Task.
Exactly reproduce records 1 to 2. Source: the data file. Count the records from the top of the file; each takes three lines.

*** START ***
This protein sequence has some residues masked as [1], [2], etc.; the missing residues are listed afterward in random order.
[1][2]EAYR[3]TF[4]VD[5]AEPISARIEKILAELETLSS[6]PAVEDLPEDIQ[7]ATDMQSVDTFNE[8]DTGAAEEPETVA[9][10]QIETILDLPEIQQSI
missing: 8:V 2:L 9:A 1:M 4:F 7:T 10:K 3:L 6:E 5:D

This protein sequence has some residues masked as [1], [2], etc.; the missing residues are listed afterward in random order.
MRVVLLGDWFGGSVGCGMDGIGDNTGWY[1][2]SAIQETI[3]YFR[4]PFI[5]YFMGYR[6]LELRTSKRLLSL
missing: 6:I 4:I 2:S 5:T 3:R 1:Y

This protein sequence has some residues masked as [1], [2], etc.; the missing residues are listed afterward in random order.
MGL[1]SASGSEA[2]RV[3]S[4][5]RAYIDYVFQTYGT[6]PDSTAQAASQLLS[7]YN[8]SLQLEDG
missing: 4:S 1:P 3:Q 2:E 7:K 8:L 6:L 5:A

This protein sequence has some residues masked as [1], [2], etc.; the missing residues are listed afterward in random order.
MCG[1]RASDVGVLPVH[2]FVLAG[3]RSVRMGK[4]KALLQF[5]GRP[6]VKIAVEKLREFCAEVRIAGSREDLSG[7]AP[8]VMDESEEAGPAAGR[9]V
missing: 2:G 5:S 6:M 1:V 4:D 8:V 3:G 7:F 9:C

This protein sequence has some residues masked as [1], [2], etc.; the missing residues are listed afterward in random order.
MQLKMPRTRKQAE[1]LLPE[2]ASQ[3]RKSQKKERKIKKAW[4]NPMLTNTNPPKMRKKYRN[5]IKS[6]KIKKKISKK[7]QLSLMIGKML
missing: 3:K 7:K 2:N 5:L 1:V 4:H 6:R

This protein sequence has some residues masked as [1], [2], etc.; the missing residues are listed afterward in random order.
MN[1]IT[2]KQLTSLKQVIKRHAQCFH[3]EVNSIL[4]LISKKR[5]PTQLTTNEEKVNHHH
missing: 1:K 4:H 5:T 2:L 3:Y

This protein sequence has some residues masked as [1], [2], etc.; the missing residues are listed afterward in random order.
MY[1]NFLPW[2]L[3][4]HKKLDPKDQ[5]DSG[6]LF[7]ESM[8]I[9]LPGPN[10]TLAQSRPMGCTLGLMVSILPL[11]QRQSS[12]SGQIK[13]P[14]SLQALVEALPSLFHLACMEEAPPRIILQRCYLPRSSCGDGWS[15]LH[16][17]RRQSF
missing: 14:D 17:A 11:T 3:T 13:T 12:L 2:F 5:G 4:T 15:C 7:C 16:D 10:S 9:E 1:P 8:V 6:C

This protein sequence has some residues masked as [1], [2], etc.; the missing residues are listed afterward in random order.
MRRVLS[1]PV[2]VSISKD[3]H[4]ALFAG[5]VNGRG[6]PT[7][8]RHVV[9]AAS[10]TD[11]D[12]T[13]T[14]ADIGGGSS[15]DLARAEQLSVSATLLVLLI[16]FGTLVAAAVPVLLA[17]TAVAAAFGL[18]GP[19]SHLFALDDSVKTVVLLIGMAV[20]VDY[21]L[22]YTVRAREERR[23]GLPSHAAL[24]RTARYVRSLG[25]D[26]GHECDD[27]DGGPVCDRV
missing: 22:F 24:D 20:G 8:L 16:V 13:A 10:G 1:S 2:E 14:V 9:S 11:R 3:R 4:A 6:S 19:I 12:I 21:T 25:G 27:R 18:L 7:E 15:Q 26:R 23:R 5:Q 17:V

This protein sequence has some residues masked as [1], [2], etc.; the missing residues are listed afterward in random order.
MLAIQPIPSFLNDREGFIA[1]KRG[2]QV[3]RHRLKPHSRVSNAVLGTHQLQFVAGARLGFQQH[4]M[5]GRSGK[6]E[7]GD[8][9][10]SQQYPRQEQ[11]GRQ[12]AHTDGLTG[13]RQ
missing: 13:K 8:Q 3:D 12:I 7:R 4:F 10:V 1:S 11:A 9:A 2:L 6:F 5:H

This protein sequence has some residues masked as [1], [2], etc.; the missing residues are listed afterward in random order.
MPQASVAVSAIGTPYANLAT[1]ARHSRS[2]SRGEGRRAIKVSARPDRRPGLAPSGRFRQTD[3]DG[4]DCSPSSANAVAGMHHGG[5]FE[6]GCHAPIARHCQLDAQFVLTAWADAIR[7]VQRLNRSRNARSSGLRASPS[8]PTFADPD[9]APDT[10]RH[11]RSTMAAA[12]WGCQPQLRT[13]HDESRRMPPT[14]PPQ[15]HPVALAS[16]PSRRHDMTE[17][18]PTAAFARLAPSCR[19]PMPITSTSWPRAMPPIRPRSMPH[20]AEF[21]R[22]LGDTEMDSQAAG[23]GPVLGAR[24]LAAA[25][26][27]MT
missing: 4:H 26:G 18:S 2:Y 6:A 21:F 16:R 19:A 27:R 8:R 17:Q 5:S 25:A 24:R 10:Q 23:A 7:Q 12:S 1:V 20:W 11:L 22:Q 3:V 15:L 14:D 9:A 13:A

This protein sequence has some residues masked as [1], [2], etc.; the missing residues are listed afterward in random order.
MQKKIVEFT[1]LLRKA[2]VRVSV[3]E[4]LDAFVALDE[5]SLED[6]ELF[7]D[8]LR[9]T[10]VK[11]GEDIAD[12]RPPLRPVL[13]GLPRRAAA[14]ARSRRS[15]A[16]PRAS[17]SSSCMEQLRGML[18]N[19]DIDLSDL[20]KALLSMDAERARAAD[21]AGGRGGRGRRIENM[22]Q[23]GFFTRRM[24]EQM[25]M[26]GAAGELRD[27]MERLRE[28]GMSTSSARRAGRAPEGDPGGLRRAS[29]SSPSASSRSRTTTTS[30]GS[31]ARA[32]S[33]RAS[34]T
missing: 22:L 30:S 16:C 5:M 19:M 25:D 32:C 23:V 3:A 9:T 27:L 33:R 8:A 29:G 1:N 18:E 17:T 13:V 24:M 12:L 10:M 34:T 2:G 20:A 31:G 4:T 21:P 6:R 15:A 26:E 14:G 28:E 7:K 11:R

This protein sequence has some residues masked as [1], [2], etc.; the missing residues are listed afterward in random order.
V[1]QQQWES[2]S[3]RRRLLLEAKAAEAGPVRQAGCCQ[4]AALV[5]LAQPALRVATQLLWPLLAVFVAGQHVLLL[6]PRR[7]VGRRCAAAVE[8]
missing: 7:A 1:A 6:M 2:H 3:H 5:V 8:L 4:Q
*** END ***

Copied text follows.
This protein sequence has some residues masked as [1], [2], etc.; the missing residues are listed afterward in random order.
[1][2]EAYR[3]TF[4]VD[5]AEPISARIEKILAELETLSS[6]PAVEDLPEDIQ[7]ATDMQSVDTFNE[8]DTGAAEEPETVA[9][10]QIETILDLPEIQQSI
missing: 8:V 2:L 9:A 1:M 4:F 7:T 10:K 3:L 6:E 5:D

This protein sequence has some residues masked as [1], [2], etc.; the missing residues are listed afterward in random order.
MRVVLLGDWFGGSVGCGMDGIGDNTGWY[1][2]SAIQETI[3]YFR[4]PFI[5]YFMGYR[6]LELRTSKRLLSL
missing: 6:I 4:I 2:S 5:T 3:R 1:Y